The Social Pressures on the Businesswomen of China

28 Feb

Chinese New Year is a time of family in China, with the young men and women of China’s ever expanding social middle class travelling out of the big cities to visit family in more rural areas. With expectation radiating from mothers at home, those who are yet to find a significant other have turned to a rather odd sector which did very good business during late January and early February.

The idea of renting a lover seems almost oxymoronic in design; however for those young people with a decent wage in pocket it’s preferable to facing awkward questions at the dinner table. According to The Huffington Post (2014, available <a href=””>here</a&gt;) this pressure applies in particular to women due to the massive gender imbalance created by the one child policy. This amounts to an extraordinary 20 million more men than women under the age of 30 (Huffington Post 2014) and as a result, the social pressure on women is much higher than for men (due to the comparitively grand selection available). Those women who are single around New Years are called ‘shengv’ which directly translates to ‘leftover women’; a linguistically brutal reminder of the burden they face.

Hence there is now an industry revolving around renting a beau which is growing according to the Financial Times (2014, available <a href=””>here</a&gt;) where successful businesswomen hire men for anything from companionship, purely to show their parents, to sex. The prices are exceptionally fluid with entrepreneurial man for hire Sui Wei admitting (in a similar vein to many others in his line of work) he bases his starting rental charges on how successful the women are, and then add fees based on what actions they require of them. The latter is perhaps the most unsettling part of the story, with CBC news (2014, available <a href=”″>here</a&gt;) reporting acting boyfriend Zhu Ruisen’s charges included $1 each time the couple held hands, while hugs and kisses were to be negotiated with the individual. As for the participation and price of sex, this depends on the individual offering the service. Although this is something both Mr Zhu and Mr Sui do not provide, mainly due to real girlfriends outside of work, the Financial Times (2014) report that this can cost anything from 3000 Yuan to 30,000, the equivalent of approximately £300 – £3000. The financial aim for Mr Zhu (which is again characteristic of the industry) is to charge his clients approximately one month’s salary in total (CBC News, 2014).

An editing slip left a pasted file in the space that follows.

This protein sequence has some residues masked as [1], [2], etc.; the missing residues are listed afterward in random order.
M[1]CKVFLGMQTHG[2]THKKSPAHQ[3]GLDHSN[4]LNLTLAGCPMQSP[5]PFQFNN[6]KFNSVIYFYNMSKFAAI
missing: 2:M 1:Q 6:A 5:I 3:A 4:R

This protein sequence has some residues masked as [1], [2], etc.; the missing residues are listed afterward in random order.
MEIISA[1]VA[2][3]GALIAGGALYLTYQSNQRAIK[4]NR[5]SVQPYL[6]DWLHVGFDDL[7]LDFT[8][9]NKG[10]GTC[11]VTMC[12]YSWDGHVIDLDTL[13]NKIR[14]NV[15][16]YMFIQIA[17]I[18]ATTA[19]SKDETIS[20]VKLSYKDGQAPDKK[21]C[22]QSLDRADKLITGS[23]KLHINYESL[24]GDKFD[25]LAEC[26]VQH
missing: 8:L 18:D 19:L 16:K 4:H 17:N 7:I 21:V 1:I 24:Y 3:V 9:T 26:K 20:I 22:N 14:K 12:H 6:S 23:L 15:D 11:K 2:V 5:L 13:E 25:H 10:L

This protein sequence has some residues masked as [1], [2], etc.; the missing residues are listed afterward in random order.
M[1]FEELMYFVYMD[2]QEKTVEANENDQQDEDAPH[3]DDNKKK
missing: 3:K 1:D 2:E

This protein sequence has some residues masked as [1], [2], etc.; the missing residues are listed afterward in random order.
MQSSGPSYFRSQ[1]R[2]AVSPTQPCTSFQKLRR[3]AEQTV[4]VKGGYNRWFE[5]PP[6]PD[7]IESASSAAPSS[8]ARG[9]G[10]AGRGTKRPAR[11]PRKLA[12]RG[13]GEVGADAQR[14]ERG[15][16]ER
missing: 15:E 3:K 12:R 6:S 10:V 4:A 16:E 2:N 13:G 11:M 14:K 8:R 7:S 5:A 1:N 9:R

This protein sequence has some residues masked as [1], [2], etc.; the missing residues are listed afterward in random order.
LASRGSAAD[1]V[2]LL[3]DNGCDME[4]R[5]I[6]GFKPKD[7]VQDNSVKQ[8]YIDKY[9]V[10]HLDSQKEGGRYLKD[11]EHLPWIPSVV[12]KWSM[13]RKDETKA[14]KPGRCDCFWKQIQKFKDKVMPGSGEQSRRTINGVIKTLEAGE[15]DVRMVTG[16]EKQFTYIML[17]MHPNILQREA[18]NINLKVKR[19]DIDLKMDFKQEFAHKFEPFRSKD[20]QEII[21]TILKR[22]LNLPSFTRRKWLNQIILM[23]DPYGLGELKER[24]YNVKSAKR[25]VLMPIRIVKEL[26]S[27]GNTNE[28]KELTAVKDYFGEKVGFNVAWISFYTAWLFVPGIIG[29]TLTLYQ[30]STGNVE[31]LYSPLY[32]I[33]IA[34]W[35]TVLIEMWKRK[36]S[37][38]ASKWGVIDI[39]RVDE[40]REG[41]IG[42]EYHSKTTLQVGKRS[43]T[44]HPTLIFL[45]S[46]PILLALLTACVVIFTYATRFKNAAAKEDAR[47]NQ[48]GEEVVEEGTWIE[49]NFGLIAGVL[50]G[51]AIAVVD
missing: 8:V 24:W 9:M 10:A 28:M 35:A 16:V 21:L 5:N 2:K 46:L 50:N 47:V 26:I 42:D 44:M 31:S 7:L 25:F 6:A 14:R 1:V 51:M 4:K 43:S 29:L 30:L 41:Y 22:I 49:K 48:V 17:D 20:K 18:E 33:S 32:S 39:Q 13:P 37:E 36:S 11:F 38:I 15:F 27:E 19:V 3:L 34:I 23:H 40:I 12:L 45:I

How to assess this business is difficult. One could interpret it as an innovative exploitation of supply and demand by those men looking to score a New Year bonus, while one could equally see it as a cynical form of prostitution (as if prostitution wasn’t inherently cynical enough). The individuals interviewed by the news sources above all admitted some feelings of guilt, with Mr Sui admitting a low point was accepting large quantities of money in a traditional red wedding envelope from one client’s parents. The overwhelming truth either way is that with such an imbalance of gender due to the one child policy, and the pressure of terminology like ‘leftover women’ being tossed around, this service is one that will inevitably grow and prosper into the future.

The solution is an almost crippling case of irony, with the procreation of the current generation being the key to addressing the gender imbalance and hence relieving the pressure felt by the successful business women of China. In simple terms; to address the problem of women being forced to act like they have a boyfriend in future, women have to get a boyfriend today. In the meantime, Mr Zhu and Mr Sui will continue successfully making big money for their services, a financial achievement that this free market fan can’t help but admire.


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